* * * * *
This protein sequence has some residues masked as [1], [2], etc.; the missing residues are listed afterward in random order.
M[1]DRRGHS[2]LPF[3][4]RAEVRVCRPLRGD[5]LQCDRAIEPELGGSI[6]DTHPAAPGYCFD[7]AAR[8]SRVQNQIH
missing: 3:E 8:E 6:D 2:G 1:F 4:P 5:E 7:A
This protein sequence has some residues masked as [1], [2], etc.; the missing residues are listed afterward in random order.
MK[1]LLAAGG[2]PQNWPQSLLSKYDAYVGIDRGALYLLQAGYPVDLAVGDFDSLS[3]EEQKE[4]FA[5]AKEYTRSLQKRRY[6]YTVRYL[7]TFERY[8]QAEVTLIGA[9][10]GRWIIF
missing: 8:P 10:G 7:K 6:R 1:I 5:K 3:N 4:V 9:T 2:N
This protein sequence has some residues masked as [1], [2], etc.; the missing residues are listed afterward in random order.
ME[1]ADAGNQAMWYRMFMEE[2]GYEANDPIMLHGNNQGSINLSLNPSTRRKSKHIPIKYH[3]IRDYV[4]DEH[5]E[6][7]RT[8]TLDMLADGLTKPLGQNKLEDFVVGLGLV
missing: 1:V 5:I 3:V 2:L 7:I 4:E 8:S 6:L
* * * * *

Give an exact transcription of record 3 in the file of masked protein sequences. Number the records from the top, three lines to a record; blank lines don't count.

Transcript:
This protein sequence has some residues masked as [1], [2], etc.; the missing residues are listed afterward in random order.
ME[1]ADAGNQAMWYRMFMEE[2]GYEANDPIMLHGNNQGSINLSLNPSTRRKSKHIPIKYH[3]IRDYV[4]DEH[5]E[6][7]RT[8]TLDMLADGLTKPLGQNKLEDFVVGLGLV
missing: 1:V 5:I 3:V 2:L 7:I 4:E 8:S 6:L